Faculty: Jose Perez
This Sketching class is for the beginner and the more advanced student. Students do not need to know how to draw well to register for this class. Perez will take you through the learning process to develop the fundamental skills that you can build on and help you lose your fear of sketching. Students will gain self-confidence and learn the value of communicating visually by deconstructing complicated subjects and simplifying them to basic forms. You will construct underlays of rough sketches and be able to create a refined overlay drawing. Learn how to sketch in perspective and render them with a variety of mediums and to improve your hand drawings digitally as an outcome of this class.
Faculty: Verena Paepcke-Hjeltness
Introduction to theories, principles, methods, and techniques for industrial design in a studio format. Industrial Design was established with the dawn of the industrial revolution born out of the need to address man-machine interactions. Since then it has developed from the classic emphasis on aesthetic, function and mass production to encompass products from 2D-3D, systems, services, circular responsible design, and the respective user experiences. In today’s world Industrial Design entails many more skills, methods, and contexts than ever before, requiring the designer to be able to wear many different hats interchangeably. This course will lay the foundation for understanding this human-centered, iterative design process, which is informed by tried and tested design methodologies.
Faculty: Carma Gorman
Coated or uncoated? ABS or HDPE? Red or blue? Open-source or proprietary? Nearly every choice you make as a designer has the potential to make people’s lives on this planet just a little bit better or a whole lot worse. If you can’t articulate the theories and methods you’re using to make these decisions, there’s a good chance that your choices—and the designs you release into the world—will have consequences you did not intend. This course is designed to help you make more thoughtful decisions as a designer. It introduces design theory and critical theory. It provides examples of how contemporary designers are putting theory into practice today, critiques the politics of off-the-shelf design methods, and equips students to curate/modify/create a personalized starter pack of design methods that better supports both their theoretical position and their design practice.
Faculty: Kate Catterall
A Design course that offers students an opportunity to construct thoughtful design responses to pressing social issues in a structured studio environment. Studio course. Involves researching a contemporary social issue; defining an area of opportunity; and designing graphics, objects, services, and/or systems that respond ethically to the issue.
Prerequisite: Design 309. Design 321, 325, and 326 are recommended.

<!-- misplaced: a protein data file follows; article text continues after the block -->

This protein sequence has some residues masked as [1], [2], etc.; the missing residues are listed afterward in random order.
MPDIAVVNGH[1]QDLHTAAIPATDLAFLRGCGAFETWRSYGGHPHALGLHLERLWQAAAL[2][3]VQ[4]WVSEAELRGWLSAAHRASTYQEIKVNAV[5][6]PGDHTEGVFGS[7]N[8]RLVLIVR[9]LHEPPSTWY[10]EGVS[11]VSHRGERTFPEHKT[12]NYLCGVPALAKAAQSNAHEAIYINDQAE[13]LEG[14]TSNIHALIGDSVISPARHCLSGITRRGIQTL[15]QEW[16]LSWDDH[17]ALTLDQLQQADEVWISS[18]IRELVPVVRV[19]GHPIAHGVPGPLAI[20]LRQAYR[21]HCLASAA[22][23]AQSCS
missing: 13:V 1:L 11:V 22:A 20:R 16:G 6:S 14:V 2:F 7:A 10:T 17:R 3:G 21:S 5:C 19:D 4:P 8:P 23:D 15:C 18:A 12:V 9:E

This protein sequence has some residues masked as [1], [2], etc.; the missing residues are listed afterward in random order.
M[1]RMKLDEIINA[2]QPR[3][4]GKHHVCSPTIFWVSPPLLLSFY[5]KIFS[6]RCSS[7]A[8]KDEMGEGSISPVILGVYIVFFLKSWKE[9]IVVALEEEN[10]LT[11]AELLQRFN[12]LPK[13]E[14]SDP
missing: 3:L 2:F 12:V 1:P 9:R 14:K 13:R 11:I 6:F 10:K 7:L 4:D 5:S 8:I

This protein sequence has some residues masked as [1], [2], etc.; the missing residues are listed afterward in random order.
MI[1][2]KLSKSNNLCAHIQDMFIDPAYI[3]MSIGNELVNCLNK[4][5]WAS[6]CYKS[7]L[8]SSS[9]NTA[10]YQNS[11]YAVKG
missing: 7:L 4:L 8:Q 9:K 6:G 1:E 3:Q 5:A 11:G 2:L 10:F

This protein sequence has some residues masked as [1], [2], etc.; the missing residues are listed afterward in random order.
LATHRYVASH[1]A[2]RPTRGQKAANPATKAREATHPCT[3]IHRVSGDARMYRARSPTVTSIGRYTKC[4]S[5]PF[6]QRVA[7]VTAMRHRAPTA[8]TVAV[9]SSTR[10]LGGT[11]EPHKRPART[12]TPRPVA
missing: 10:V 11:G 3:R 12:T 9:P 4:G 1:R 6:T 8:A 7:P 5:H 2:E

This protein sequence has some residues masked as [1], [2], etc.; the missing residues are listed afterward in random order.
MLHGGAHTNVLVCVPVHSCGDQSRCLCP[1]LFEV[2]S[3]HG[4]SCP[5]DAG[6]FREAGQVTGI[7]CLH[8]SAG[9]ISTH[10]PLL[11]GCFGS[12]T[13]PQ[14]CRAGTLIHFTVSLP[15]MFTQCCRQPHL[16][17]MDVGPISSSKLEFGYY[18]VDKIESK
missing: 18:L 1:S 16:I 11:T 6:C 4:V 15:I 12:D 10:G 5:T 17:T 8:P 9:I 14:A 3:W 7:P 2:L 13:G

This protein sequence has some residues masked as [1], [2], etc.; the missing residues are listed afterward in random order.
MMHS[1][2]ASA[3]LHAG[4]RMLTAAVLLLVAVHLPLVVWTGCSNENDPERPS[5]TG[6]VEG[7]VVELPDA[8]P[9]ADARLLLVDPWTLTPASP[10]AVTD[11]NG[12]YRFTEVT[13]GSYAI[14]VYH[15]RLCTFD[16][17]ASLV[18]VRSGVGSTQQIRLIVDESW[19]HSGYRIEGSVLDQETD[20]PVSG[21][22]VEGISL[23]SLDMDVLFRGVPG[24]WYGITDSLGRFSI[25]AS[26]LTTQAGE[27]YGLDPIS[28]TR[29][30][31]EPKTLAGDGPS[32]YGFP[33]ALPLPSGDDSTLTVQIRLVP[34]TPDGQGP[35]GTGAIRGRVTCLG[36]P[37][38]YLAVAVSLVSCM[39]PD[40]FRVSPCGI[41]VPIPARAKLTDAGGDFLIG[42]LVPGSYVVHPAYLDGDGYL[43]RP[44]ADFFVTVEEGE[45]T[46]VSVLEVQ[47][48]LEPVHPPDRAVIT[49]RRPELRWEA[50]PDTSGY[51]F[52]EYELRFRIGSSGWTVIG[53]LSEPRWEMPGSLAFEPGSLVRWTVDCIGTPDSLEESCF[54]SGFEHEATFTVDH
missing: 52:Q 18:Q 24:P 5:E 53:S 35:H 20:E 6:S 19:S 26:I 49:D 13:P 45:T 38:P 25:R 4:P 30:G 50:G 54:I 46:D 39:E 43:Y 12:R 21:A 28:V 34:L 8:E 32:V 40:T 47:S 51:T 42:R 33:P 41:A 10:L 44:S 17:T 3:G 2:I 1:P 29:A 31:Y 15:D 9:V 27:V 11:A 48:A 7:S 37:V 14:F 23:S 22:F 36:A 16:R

Facutly: Jose Perez / Kate Catterall
Studio course. Projects introduce rendering and prototyping techniques used for solving problems in three-dimensional media such as product design, packaging design, environmental graphics, and/or architectural/landscape design.
What is design and how do designers approach their work? In this course, students will consider design from a variety of perspectives; design as economic driver, design as agent of change, future-focused anticipatory design and design as research. A range of technical and conceptual skills will be introduced and students will gain an understanding of both the design process and the potential roles of the designer in society.
Faculty: Scott Witthoft
An applied design course for developing space and experience design skills. Space design is a skill that any designer can leverage to craft products, services, and experiences, whether those outputs are actual spaces or not. The class focuses on understanding the variables of the built environment & human behaviors. We will use low-fidelity and iterative prototyping to practice using space as a design tool. The class experience will include multiple, short projects with team-based and individual participation.
Faculty: Carma Gorman
Why (and when) do we still use Roman capitals? Why do we (mostly) use romans and sans serifs instead of blackletters? Why left-to-right, why flush left, why (sometimes) centered? Why halftones, why CMYK, why offset litho, and why Macs rather than PCs? In short, why do things look the way they do, graphically speaking, in 2020? This class answers these questions by tracing the history of Latinate (Latin alphabet-based) graphic design from the dawn of writing to the age of internet memes. You’ll learn the origins of the typographic conventions, materials, and printing technologies that Latinate designers use today, and become familiar with major movements, styles, and designers in the history of Latinate graphic design. You’ll also learn how social, cultural, economic, political, legal, and other factors have shaped Latinate graphic design, and how changes in graphic design have in turn shaped society, culture, and politics.
Faculty: Kevin Auer
This class will address issues involved in book making and book design. Students will learn the fundamentals of bookbinding by making eight structures over the course of the semester. Students will explore various methods of thinking and working that will enable them to find individual expression in the book form. Through a series of specific and innovative exercises, each student will develop a concept for their books and give it form through the consideration of various design principles including, among others, surface, texture, scale, shape, pattern sequence, and rhythm.
Explore the Department of Design's Fall 2020 undergraduate course offerings.